Monday, June 20, 2011

Deconstructing a Champion

So, here we are, eighteen years after the Canadiens last won the Stanley Cup. Fans who remember the sixties and seventies must feel as though they're trudging through the desert with no oasis in sight, but, thanks to the Canucks choke job, the Habs remain the most recent Canadian champion.

Reflecting on the great moments of '93, and the players who provided them, one must wonder why that success didn't continue. The Canadiens had some very good players which should have either kept producing well or brought a solid return that would have produced in their stead. Shockingly, however, a series of absolutely disasterous trades let Cup-winning players go for guys who were never able to duplicate any level of their success. In fact, if you break down where each player ended up, and what the Habs got back, it turns out there are only two players affiliated with today's organization with any links at all to that last champion.

Take that year's Conn Smythe winner, for example. Patrick Roy was one of the best goaltenders the NHL had ever seen, and was instrumental in bringing the last two Cups to Montreal. When he and management fell out and Ronald Corey decided he had to go, Roy and heart-and-soul Mike Keane went to Colorado for Andrei Kovalenko, Martin Rucinsky and Jocelyn Thibault. Kovalenko was later traded to Edmonton Oilers for Scott Thornton, who was then traded for Juha Lind (who went back to Europe). Rucinsky was later included in a trade that sent Benoit Brunet to Dallas. Thibault went in the Dave Manson trade to Chicago. Neither the Rucinsky or Thibeault trades returned anything worthwhile to Montreal.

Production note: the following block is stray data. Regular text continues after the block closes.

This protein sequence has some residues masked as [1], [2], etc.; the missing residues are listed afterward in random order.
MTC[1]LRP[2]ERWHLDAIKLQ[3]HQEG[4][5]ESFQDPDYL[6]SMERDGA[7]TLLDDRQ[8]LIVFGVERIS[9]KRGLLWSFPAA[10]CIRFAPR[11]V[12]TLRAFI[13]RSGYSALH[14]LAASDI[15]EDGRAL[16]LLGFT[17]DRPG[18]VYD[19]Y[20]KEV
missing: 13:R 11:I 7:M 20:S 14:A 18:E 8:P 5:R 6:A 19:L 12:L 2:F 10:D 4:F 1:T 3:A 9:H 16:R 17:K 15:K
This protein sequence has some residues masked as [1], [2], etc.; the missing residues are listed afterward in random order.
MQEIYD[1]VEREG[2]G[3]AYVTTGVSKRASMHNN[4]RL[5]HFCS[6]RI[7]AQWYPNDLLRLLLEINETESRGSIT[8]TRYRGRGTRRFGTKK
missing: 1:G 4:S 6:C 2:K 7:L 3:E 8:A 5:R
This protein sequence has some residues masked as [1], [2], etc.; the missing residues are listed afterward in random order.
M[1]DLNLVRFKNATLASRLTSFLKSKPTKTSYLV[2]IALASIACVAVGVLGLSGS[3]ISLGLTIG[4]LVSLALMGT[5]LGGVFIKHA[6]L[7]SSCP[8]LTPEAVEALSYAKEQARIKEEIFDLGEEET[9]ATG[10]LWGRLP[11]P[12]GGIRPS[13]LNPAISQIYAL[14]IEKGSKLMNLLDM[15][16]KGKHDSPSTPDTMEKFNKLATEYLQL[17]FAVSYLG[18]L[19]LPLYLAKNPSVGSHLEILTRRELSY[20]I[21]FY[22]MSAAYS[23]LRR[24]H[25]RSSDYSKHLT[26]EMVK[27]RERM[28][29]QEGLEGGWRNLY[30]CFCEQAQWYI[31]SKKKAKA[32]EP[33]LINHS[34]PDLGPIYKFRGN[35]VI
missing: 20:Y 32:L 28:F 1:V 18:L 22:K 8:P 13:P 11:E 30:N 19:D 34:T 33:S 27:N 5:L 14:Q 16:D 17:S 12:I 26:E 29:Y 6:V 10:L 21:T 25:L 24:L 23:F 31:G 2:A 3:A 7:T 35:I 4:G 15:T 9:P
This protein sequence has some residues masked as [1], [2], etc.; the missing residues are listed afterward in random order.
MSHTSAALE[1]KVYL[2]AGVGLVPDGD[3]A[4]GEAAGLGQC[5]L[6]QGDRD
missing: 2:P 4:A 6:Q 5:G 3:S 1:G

The Cup-winning captain, Guy Carbonneau, was dumped to the St.Louis Blues one year later for Jim Montgomery, who was claimed off of waivers after playing five totally unproductive games for the Canadiens.

The big stars on offense went for little-to-nothing as well. Brian Bellows, who put up 88 points in '93, and 15 more in the playoffs, was traded for Marc Bureau who later left as a free agent.

Vincent Damphousse, led the team in scoring in the Cup-winning season with 98 points, and was traded to Tampa for draft picks that became Marcel Hossa (traded for Garth Murray, who was lost to waivers) and Marc-Andre Thinel (left for Europe).

Kirk Muller was the second-highest scorer on the '93 Habs, and a revered leader in the dressing room. He has a complicated legacy with the Canadiens. Two years after the Cup win he was traded to the Islanders for Vladimir Malakhov (later traded to New Jersey Devils for Sheldon Souray (walked as a free agent), Josh DeWolf (left for Germany) and round 2 pick in the 2001 draft (Andreas Holmqvist, who played out his career in Europe)) and Pierre Turgeon. Turgeon was later traded to St. Louis Blues for Murray Baron, Shayne Corson (left as a free agent) and 5th-rounder in the 1997 draft (Gennady Razin who left for Russia). Baron was traded for Dave Manson the same year. Manson was later traded to the Chicago Blackhawks for Jeff Hackett, Eric Weinrich, Alain Nasreddine and a conditional draft pick (Chris Dyment, traded for a Czech pick who never came over, who, in turn was traded for Michael Lambert who never made the NHL). Hackett was traded to San Jose Sharks for Niklas Sundstrom (left Montreal for Sweden) and a 3rd-round pick in the 2004 draft (Paul Baier, who never made the NHL) who became part of a package to the Kings for Christobal Huet and Radek Bonk.) Huet was traded to Washington for a 2nd round pick (which became Jeremy Morin), which was traded along with the Habs 2010 3rd to Atlanta for Mathieu Schneider (left as a free agent) and a third round pick (Joonas Nattinen). Weinrich was traded to Boston for Patrick Traverse (later traded for Mathieu Biron, who left for Europe). Nasreddine was traded to to Edmonton Oilers for Christian Laflamme (left as a free agent) and Matthieu Descoteaux (left for Europe). So, Nattinen, recently signed to an entry-level deal with the Habs, is one of the two players directly connected to the '93 Cup victory.